Last week I introduced an integer sequence that begins: 1, 11, 21, 1211, 111221, … This sequence is called the “look and say” sequence. It is also known as the Robert Morris sequence. It was discovered and described in 1986 by John Conway. It was popularized (somewhat) by Clifford Stoll in his 1990 book The Cuckoo’s Egg, an account of the pursuit of a computer hacker who broke into a Lawrence Berkeley National Laboratory computer.

I read it first in Stoll’s The Cuckoo’s Eggbut couldn’t solve it. Stoll himself was kind enough to reply to my e-mail, circa 1991, with the solution, which is as follows. The first term of the sequence, 1, is arbitrary. To generate any subsequent term, read the digits of the previous one in the following way (taken from Wikipedia):

- 1 is read off as “one 1” or 11.
- 11 is read off as “two 1’s” or 21.
- 21 is read off as “one 2, then one 1” or 1211.
- 1211 is read off as “one 1, then one 2, then two 1’s” or 111221.

Therefore, the next term is generated by reading 111221 as “three 1, then two 2, then one 1” or 312211. You can probably continue the sequence from there yourself.

The look and say sequence has the following properties:

- Starting with the value 22, the sequence repeats itself (22, 22, 22, …) indefinitely.
- Starting with any value other than 22, the length of sequence terms eventually grows larger than any finite number.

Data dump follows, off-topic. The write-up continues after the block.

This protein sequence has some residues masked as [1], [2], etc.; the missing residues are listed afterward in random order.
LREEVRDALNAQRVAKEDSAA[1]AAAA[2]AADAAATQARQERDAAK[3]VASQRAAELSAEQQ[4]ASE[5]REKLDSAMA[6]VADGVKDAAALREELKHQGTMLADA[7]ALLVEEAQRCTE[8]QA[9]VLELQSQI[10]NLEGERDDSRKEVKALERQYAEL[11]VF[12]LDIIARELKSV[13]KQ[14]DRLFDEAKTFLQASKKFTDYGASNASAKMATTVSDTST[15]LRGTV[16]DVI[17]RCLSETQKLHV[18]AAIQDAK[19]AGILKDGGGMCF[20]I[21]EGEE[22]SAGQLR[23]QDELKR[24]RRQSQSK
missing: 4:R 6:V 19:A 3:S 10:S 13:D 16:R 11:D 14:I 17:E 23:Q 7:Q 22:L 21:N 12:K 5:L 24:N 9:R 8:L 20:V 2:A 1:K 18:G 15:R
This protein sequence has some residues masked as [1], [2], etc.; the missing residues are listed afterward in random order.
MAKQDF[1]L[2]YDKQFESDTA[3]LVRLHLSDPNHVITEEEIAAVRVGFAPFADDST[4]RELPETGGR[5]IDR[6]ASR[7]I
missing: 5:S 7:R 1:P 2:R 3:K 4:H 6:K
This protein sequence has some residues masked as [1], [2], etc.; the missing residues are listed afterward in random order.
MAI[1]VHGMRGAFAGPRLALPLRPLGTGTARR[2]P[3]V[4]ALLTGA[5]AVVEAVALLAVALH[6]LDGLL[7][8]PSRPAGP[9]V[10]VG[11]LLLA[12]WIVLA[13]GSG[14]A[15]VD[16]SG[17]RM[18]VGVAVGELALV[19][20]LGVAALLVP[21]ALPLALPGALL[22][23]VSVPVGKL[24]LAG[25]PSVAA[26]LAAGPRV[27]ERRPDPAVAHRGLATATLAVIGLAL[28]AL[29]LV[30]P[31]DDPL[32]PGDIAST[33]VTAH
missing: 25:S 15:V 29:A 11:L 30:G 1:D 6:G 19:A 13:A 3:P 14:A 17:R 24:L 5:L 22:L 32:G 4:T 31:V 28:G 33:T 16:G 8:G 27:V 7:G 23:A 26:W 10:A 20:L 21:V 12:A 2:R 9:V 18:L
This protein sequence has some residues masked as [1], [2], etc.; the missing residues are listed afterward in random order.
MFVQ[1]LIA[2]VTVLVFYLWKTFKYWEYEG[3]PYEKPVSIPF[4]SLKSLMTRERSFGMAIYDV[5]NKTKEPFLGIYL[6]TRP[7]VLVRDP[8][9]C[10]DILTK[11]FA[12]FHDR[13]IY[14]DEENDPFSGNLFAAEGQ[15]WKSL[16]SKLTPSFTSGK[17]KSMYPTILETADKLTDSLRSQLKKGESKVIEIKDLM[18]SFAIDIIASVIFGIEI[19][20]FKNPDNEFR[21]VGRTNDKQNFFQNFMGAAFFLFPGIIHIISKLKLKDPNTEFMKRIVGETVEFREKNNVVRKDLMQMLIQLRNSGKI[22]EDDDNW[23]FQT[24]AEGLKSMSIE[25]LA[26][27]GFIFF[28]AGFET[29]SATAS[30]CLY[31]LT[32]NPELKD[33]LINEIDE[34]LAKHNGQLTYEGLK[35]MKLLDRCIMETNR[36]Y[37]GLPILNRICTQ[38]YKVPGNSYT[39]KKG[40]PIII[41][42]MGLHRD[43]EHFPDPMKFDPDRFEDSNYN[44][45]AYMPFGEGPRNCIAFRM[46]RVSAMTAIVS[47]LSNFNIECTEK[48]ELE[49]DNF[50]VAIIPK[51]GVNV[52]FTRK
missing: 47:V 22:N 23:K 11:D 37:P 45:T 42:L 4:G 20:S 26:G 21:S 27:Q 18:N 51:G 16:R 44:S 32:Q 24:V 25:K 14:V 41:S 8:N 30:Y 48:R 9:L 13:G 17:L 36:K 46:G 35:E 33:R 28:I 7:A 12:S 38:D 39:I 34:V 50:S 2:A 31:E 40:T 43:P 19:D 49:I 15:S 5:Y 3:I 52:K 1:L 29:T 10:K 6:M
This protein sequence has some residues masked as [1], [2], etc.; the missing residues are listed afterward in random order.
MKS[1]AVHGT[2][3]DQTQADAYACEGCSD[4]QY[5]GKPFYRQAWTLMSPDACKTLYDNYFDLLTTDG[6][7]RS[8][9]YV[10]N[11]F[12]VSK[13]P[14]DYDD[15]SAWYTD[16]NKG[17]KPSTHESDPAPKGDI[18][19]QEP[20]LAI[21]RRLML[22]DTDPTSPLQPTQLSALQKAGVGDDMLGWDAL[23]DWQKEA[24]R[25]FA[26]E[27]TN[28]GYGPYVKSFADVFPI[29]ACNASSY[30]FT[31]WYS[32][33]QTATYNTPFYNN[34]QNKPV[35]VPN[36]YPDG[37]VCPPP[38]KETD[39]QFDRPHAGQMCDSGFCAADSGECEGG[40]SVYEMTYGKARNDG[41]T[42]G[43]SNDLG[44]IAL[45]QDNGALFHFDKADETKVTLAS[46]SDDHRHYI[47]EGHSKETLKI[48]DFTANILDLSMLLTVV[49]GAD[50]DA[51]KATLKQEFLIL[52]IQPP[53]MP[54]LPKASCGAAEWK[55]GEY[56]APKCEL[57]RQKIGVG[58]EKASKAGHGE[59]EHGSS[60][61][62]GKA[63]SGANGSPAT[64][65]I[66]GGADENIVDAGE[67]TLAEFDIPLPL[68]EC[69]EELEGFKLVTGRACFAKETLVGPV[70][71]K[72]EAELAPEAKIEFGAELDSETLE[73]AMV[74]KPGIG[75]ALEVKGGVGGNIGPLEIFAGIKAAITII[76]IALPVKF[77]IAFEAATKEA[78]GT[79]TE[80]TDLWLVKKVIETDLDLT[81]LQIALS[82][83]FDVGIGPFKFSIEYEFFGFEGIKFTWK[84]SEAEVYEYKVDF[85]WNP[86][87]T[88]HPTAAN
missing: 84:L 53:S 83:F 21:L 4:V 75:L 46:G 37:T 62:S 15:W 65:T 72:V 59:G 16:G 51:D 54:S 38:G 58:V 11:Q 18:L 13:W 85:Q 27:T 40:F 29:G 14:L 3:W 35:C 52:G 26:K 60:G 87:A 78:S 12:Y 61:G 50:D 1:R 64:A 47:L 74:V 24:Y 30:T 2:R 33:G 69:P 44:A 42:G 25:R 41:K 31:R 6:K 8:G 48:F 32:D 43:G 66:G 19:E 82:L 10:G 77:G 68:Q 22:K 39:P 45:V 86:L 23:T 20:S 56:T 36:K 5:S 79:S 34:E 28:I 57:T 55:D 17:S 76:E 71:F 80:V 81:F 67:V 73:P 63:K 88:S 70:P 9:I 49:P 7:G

- Starting with the value 1 (among others), only the digits 1, 2, and 3 appear in any subsequent term.

Some might notice that the sequence is related to run-length coding variants of data compression. The sequence has other mathematical properties beyond the scope of this post. To learn more about them, see the entry in the The On-Line Encyclopedia of Integer Sequences or Wolfram MathWorld.

Finally, what I like most about the sequence is that it uses numbers in two ways: as representations of cardinality and as nominal numbers. That is, consider the look and say sequence beginning 1, 11, 21, … The second term of the sequence 11 describes the first term 1 using the number “1” first to denote cardinality (the number of elements) and then the number “1” as the arbitrary notation to identify the particular number.

To make this distinction explicit, consider the sequence beginning with the number *d. *The sequence would then be: *d*, 1*d*, … Here the “1” in the second term is a cardinal number. It counts the number of *d*s in the first term. Then the “*d*” in the second term just names the number that is counted.